lori greenberg glass micro mosaic

Next step is designing a frame (in cardboard) to pass onto my silver-fabricating buddy, Chris Mode, for the next steps. I’m kind of itching to try the silver again but I’m not sure. We’ll see if I can do it in cardboard first!

Various stages of done-ness

It’s time to make more face pendants. Here are a few in varying stages of the process. One thing I like about the one below here is that yellowish color. It’s an attempt at blending multiple colors in this style rather than staying in the same family. I tried this when I first started doing the mosaics and didn’t like the results. In the last two years I have learned more about how colors work together (or not) in this technique. So much more to learn.

glass micro mosaic tile

The guy below has a cute little mouth murrine. I don’t remember who I got it from. Greg Chase and Jim Anspach have sent me face part murrini over the years but I also have some that I got from an artist’s studio close-out. I think this one is kind of cool except for the fact that it’s a chip that is very very thin on one edge. I hope it doesn’t get swallowed up by the rest of the design.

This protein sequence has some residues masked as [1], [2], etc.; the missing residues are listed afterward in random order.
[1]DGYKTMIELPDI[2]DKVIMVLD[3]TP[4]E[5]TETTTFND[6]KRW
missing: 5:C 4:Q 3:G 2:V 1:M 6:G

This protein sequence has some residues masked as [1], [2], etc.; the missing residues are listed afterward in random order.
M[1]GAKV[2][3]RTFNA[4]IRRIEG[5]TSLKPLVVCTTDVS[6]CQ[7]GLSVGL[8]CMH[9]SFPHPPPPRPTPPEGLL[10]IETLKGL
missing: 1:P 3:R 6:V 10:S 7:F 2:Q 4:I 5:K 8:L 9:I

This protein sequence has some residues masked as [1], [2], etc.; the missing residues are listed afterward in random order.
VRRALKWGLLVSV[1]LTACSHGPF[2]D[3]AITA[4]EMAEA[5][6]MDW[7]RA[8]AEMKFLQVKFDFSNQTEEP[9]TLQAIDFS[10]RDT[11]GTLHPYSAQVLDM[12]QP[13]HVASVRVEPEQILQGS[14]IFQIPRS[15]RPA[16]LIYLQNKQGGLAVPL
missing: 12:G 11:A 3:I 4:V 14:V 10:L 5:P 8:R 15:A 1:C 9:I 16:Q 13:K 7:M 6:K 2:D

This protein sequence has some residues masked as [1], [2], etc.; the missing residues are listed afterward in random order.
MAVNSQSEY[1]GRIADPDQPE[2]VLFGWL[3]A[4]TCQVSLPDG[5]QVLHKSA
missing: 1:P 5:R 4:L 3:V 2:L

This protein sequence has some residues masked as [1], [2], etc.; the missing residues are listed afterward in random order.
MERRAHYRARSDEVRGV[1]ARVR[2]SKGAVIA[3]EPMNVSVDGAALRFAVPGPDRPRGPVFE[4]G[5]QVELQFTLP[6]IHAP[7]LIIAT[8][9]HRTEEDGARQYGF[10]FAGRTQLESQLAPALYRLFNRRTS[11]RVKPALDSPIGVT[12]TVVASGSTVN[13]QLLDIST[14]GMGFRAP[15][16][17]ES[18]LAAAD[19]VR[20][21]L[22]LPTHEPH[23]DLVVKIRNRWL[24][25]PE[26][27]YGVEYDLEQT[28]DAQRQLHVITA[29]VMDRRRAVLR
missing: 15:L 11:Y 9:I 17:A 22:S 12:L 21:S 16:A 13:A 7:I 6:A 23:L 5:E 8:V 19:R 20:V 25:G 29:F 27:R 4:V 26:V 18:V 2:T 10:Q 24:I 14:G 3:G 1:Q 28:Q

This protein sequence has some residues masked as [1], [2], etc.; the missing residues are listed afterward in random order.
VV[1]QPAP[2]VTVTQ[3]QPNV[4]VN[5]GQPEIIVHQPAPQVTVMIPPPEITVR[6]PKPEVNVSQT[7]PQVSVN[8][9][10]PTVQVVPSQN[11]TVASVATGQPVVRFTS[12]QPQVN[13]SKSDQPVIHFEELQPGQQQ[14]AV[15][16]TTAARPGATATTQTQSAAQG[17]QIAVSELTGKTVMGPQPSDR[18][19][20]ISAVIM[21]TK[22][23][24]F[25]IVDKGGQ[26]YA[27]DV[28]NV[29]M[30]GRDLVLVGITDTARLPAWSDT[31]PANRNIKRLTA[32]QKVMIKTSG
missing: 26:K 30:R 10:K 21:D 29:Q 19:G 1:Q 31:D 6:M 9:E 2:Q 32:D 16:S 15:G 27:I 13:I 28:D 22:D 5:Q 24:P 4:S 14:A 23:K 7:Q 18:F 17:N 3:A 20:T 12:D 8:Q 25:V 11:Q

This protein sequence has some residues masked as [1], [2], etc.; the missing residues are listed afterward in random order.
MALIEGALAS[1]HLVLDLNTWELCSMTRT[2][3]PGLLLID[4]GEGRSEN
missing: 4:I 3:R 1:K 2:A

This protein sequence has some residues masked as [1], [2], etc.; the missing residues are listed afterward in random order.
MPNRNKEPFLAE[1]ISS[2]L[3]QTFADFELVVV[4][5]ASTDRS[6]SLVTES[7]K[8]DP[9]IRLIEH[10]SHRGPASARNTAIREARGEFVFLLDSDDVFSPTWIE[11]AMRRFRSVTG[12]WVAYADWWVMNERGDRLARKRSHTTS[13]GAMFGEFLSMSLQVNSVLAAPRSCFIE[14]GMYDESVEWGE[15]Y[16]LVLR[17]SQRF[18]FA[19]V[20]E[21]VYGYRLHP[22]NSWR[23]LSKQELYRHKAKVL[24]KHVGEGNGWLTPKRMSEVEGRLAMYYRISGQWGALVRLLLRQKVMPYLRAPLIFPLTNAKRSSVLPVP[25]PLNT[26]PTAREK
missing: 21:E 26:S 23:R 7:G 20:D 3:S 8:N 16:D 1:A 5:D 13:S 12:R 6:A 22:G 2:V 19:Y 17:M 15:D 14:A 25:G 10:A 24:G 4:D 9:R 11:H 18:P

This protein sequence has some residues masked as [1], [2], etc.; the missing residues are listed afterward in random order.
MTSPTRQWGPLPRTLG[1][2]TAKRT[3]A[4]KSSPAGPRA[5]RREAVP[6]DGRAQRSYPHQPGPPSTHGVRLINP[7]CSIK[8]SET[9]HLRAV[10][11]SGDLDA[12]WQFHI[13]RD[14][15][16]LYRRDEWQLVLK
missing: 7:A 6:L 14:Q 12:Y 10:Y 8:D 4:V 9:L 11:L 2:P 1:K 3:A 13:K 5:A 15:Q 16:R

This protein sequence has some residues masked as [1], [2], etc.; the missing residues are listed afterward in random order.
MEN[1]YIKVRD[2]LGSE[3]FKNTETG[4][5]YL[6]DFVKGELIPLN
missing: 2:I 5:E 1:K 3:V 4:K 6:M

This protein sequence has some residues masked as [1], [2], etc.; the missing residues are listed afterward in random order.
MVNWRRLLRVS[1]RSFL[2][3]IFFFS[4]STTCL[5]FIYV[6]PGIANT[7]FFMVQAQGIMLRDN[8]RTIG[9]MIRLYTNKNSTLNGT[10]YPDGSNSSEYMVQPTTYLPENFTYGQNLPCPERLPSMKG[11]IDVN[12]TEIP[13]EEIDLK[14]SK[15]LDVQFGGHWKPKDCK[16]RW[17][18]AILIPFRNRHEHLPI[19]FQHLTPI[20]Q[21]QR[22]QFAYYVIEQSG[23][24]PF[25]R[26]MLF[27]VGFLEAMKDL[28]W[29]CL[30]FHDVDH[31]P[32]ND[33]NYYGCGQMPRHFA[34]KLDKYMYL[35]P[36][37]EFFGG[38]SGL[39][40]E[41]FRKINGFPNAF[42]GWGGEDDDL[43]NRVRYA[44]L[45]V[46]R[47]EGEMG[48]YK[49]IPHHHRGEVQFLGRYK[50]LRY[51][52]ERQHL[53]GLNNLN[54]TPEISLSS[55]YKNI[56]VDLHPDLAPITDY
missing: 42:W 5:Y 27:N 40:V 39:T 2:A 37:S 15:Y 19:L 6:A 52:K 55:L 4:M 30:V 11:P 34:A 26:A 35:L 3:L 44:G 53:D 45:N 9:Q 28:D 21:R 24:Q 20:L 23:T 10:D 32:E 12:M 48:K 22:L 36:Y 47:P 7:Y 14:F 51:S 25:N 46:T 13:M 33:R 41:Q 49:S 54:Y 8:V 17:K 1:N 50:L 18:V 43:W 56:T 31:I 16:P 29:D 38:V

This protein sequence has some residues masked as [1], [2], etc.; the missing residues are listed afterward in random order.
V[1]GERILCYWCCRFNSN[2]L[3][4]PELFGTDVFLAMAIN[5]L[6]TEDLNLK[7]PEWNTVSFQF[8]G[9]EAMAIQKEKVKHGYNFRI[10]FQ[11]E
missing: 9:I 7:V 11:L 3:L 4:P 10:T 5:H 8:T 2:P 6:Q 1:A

glass micro mosaic tile

Here’s one that has the mosaic part complete. See my little signature cane in there? I love that thing. It was the first stringer stack murrine I did. I’m excited about these because I’m going to try something new. I have showed a couple pieces where Chris Mode has done the silver work to make them into pendants. This time I have an idea an I’m going to build the prototype setting in cardboard and see if she will be able to fabricate it for me in silver. While I have some soldering skills, cardboard and glue is a lot less intimidating to me that sheets of silver and solder.

glass micro mosaic tileIf you can’t tell, I’m also messing around with a new photo set-up. I purchased the light boxes from Doug Baldwin. It’s hard adjusting to the look that I’m getting because I do like a little shiny glare on my pieces. I mean, they’re glass, and I’ve been liking my pictures for a long time. So, I’ve tried a could different things to rig them up to my liking. I’m not sure I’m there yet though.

Why did I change? It just looks like an easier set up than what I have. I don’t know though. When will I get it and be satisfied? Maybe if I ever get that macro lens and learn to use my ‘good’ camera?